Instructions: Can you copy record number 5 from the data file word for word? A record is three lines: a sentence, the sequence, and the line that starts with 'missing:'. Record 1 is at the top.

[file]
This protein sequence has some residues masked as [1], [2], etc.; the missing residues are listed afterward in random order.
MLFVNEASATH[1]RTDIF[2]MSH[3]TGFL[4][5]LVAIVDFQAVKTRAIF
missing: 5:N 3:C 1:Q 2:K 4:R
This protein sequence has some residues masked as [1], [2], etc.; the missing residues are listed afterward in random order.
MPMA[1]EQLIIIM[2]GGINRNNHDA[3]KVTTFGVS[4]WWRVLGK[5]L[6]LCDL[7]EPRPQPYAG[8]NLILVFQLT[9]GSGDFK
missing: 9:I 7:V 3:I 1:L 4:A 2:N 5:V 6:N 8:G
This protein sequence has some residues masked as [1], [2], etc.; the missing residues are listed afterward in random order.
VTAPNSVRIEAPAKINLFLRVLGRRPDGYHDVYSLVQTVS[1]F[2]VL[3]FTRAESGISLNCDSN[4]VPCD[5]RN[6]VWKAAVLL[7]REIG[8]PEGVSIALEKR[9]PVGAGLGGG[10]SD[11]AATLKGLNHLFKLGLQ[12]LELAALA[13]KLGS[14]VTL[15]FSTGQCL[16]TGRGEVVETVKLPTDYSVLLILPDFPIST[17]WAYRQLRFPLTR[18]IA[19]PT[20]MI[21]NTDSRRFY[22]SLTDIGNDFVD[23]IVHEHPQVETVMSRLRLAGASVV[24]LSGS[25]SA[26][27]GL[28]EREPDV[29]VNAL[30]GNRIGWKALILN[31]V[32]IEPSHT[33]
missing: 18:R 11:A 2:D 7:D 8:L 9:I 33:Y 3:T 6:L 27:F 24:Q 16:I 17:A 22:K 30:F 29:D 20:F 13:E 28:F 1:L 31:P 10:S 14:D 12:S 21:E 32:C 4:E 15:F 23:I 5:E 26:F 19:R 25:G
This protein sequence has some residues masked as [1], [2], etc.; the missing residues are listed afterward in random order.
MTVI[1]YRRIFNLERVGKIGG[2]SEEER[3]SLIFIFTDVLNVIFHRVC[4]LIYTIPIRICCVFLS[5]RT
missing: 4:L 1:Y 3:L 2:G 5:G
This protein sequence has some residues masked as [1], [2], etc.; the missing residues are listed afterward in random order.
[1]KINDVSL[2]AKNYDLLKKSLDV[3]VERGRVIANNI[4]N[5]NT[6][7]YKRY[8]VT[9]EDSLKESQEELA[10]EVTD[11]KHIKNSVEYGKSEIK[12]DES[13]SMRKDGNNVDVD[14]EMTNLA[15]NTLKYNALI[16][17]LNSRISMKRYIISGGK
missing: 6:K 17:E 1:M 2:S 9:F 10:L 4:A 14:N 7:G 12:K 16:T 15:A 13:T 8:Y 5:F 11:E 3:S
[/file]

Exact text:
This protein sequence has some residues masked as [1], [2], etc.; the missing residues are listed afterward in random order.
[1]KINDVSL[2]AKNYDLLKKSLDV[3]VERGRVIANNI[4]N[5]NT[6][7]YKRY[8]VT[9]EDSLKESQEELA[10]EVTD[11]KHIKNSVEYGKSEIK[12]DES[13]SMRKDGNNVDVD[14]EMTNLA[15]NTLKYNALI[16][17]LNSRISMKRYIISGGK
missing: 6:K 17:E 1:M 2:S 9:F 10:L 4:A 14:N 7:G 12:K 16:T 15:A 13:T 8:Y 5:F 11:E 3:S